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Natural History and Acoustic Behavior of a Gregarious Cricket

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The cricket Amphiacusta maya (Gryllidae: Phalangopsinae) was studied in the field in Costa Rica and in the laboratory. In the seasonal habitat of Guanacaste Province, C.R., adults are found only during the first 4 months of the rainy season. Adults and subadult nymphs form aggregations each dawn and disperse at dusk. Within the aggregations, males chirp, fight other males, and occasionally mate with females. The acoustic behavior of these crickets differs from that of the better-known field crickets in three major ways. First, males do not produce a calling song. Second, the chirps given in aggressive and courtship contexts are nearly indistinguishable spectrally and temporally. Third, the species-typical chirp does not elicit phonotaxis in adult females or in nymphs. Possibly the calling song would no longer provide a selective advantage to males because females are in their vicinity regardless of male behavior. Additionally, acoustic signal similarity may be a result of selection for aggressive signalling in both contexts (aggression and courtship). Thus these modifications in acoustic signals may be adaptations to a gregarious mating system.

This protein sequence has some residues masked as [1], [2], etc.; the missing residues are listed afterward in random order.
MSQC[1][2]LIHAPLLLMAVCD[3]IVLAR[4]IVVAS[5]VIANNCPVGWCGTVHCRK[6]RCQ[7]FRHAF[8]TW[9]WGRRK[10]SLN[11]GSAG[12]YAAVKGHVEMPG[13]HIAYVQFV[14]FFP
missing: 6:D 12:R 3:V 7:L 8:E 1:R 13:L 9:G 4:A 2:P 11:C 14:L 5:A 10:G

Affiliations: 1: (Cornell University, Ithaca, N. Y., U.S.A.


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